Back Button vs Front Shutter Focus

Back Button vs Front Shutter Focus

Everyone has a different opinion on the best way to focus. Back button focus used to be the preferred method for speed and accuracy, but all that has changed with AI and eye detect autofocus.

I’ve used both, but I recently switched back to front shutter focus. It’s faster, more ergonomic, and works better for subject detection.

Back Button Focus

Back button focus is a technique in photography where the focusing function is separated from the shutter button, typically assigned to a dedicated button on the back of the camera. Traditionally, when you press the shutter button halfway down, the camera both focuses and meters the scene before taking the picture when fully pressed.

With back button focus, the focusing responsibility is assigned to a button on the rear of the camera, leaving the shutter button solely for capturing the image.

Pros and Cons for Back Button Focus

Back button focus has long been hailed as a reliable method for achieving precision in focusing. Here are its pros and cons:


  1. Control: Back button focus allows you to choose a specific point for focusing, offering precise control over your composition.
  2. No Refocusing: Once you lock focus with the back button, you can capture multiple shots without the need to refocus, which is particularly useful for capturing action.
  3. Versatility: Suitable for a wide range of photography genres, especially when you need to compose shots beyond just tracking eyes.


  1. Awkward Positioning: The back button’s placement on the camera may feel awkward, particularly without a joystick for easy navigation.
  2. Extra Step: Using back button focus may require an extra step to capture a photo, which could be inconvenient in fast-paced situations.

Front Shutter Focus

Front shutter focus is the traditional method of focusing by half pressing the shutter. It’s also the default focus setting for every camera manufacturer.

Pros and Cons of Front Shutter Focus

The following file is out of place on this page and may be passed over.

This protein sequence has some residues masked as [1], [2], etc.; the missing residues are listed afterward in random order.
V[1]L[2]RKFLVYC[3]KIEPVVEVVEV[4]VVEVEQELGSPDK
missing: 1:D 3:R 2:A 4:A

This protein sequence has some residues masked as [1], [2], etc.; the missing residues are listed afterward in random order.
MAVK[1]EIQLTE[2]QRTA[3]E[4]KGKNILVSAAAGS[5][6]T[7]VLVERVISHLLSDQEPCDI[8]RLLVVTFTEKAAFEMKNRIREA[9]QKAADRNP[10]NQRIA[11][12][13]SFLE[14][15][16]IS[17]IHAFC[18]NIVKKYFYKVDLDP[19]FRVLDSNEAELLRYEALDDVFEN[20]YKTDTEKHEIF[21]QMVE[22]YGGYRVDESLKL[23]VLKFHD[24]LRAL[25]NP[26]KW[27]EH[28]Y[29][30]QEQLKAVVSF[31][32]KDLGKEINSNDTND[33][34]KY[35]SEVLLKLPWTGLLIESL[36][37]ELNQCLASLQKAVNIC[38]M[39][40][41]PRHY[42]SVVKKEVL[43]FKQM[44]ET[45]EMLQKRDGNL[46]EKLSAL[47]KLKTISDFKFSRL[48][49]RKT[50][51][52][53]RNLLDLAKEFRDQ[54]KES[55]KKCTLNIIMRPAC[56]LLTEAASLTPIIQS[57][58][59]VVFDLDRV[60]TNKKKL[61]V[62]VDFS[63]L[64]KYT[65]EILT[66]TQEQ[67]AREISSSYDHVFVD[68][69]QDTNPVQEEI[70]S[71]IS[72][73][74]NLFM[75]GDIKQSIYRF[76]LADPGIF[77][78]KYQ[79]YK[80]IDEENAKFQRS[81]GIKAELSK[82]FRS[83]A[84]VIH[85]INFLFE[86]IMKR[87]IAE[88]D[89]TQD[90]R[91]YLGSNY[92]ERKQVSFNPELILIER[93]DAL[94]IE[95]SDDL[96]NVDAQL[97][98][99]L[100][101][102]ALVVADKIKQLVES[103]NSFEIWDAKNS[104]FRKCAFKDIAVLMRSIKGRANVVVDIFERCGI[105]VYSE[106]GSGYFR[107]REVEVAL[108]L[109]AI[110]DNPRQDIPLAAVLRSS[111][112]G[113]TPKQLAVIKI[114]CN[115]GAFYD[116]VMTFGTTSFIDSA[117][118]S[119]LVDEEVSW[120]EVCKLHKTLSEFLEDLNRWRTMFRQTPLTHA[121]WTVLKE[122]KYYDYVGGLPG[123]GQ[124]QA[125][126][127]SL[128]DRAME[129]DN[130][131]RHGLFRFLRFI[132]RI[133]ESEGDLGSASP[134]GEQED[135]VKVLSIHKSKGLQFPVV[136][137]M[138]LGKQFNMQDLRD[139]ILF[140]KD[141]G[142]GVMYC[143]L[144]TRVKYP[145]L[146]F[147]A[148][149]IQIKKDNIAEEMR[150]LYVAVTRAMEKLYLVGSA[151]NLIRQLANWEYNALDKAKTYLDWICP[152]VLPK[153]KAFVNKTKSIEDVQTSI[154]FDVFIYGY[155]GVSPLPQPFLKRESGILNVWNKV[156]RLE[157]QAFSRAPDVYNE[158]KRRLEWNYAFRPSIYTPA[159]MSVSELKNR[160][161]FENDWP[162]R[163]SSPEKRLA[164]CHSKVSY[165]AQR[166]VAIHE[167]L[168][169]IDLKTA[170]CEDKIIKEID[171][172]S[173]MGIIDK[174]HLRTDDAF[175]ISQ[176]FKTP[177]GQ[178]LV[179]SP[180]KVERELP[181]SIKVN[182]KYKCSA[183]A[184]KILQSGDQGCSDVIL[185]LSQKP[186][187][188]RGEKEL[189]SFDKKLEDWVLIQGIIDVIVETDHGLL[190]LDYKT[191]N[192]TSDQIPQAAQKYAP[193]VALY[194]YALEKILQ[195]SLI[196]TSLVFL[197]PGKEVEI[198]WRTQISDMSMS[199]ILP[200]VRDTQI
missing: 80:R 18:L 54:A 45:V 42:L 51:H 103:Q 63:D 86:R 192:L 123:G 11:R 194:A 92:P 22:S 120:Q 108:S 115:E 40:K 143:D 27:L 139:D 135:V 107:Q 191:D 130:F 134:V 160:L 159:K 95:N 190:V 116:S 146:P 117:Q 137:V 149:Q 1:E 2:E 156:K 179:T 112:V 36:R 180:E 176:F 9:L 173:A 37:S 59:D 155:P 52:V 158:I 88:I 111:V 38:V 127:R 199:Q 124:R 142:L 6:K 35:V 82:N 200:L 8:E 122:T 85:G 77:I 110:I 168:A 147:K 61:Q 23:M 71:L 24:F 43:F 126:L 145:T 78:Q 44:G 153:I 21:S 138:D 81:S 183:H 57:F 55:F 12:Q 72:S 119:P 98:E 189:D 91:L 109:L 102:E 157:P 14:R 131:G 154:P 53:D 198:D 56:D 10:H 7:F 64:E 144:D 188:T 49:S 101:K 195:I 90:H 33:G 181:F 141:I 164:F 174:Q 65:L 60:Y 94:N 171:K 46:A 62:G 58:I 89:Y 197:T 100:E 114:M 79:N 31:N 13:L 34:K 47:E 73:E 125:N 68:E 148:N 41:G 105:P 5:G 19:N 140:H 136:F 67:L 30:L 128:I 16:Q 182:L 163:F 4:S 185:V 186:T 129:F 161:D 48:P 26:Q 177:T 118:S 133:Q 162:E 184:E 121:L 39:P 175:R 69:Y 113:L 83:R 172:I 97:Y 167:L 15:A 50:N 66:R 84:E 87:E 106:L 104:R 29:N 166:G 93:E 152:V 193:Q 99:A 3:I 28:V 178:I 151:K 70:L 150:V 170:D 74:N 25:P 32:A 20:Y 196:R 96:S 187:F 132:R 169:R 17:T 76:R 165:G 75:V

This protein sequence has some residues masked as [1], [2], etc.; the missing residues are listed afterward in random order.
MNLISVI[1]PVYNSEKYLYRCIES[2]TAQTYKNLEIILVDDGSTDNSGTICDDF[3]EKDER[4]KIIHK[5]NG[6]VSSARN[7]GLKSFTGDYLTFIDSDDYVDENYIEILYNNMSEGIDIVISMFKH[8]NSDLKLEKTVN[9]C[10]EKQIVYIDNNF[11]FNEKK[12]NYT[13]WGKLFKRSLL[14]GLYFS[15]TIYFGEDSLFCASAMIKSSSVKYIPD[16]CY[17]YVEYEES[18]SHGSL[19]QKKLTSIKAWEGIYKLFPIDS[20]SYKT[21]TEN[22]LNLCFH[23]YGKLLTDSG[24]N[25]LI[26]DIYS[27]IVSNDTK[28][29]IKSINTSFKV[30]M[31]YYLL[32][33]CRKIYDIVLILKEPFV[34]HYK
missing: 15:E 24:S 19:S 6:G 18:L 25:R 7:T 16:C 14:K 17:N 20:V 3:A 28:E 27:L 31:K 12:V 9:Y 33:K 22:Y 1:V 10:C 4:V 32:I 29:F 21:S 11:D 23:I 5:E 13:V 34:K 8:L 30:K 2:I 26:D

Front shutter focus, particularly in conjunction with eye autofocus, has gained popularity recently. Here are its pros and cons:


  1. Ease of Use: Simply click the shutter, and the camera takes care of tracking eyes, making it incredibly user-friendly.
  2. Effective for Eye Autofocus: Ideal for capturing subjects with prominent eyes, such as portraits, as the camera effortlessly tracks and focuses on the eyes.


  1. Limited Versatility: While excellent for eye tracking, front shutter focus may not be as effective when framing shots that require selective focus on different points.
  2. Not Ideal for Every Scenario: While great for portraits, front shutter focus may not perform as well in scenarios where you need control over focus points beyond eyes.

The Hybrid Approach

In the world of Sony cameras, customization is key. By combining the strengths of both back button focus and front shutter focus, you can tailor your settings to suit your specific needs. This hybrid approach offers the best of both worlds, allowing for faster focusing without the drawbacks of half shutter focus.

If you shoot with Sony this can mean setting a custom button for DMF or lens button for back button focus. This new method makes it easy to switch back and forth between front and back button and it really should be considered for photographers who shoot a wide range of subjects.

Why I prefer back button focus

After switching back and forth between back and front shutter focus, I’ve found that in most situations front shutter is faster for my needs. Here is the breakdown for why I prefer it over back button.

1. Speed: Using the shutter button for both focusing and capturing the image can be perceived as a faster and more straightforward approach, especially in situations where quick reactions are necessary. The single action of pressing the shutter button fully engages both autofocus and shutter release.

There are fewer steps involved, and the process aligns with the default settings of most cameras, minimizing the need for customization.

2. Ergonomics: For me, it just feels more ergonomically natural. Also the force on the back button can cause discomfort over time. It’s not a natural position.

3. Familiarity: After switching back and forth, I’ve just found myself having a harder time sticking with back button. I used back button for two years, and switching was a breeze. Going back again to back button was much more difficulty and ruined a lot of my photos.

It’s also easy to setup custom buttons on my Sony cameras anytime I need to select an autofocus point.

It’s important to note that the choice between back button focus and using the shutter button for both functions is highly subjective and depends on individual preferences, shooting styles, and the specific requirements of the photographic situation.

While back button focus is often favored for its increased control, the traditional method has its merits, particularly in simplicity and ease of use. Photographers should choose the method that aligns best with their preferences and shooting needs.


In most cases, back button focus emerges as the winner, providing versatile control over focus points. However, for photographers primarily capturing subjects with prominent eyes, front shutter focus may be the more convenient choice.

Consider experimenting with both methods and customizing settings to find the focusing method that best complements your unique style and subjects. And feel free to learn more about this on YouTube channel here.